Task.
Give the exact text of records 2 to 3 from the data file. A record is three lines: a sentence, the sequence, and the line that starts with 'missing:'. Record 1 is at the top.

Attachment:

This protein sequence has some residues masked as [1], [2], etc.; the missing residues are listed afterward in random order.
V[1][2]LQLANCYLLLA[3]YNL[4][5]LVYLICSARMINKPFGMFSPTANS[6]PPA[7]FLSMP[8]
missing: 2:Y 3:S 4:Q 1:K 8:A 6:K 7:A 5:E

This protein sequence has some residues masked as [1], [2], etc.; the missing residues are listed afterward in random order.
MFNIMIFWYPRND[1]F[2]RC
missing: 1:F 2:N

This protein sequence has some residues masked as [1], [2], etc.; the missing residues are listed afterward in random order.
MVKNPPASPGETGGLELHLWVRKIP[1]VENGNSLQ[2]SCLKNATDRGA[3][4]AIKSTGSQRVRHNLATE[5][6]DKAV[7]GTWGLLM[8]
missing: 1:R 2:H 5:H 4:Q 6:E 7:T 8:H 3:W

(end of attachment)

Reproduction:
This protein sequence has some residues masked as [1], [2], etc.; the missing residues are listed afterward in random order.
MFNIMIFWYPRND[1]F[2]RC
missing: 1:F 2:N

This protein sequence has some residues masked as [1], [2], etc.; the missing residues are listed afterward in random order.
MVKNPPASPGETGGLELHLWVRKIP[1]VENGNSLQ[2]SCLKNATDRGA[3][4]AIKSTGSQRVRHNLATE[5][6]DKAV[7]GTWGLLM[8]
missing: 1:R 2:H 5:H 4:Q 6:E 7:T 8:H 3:W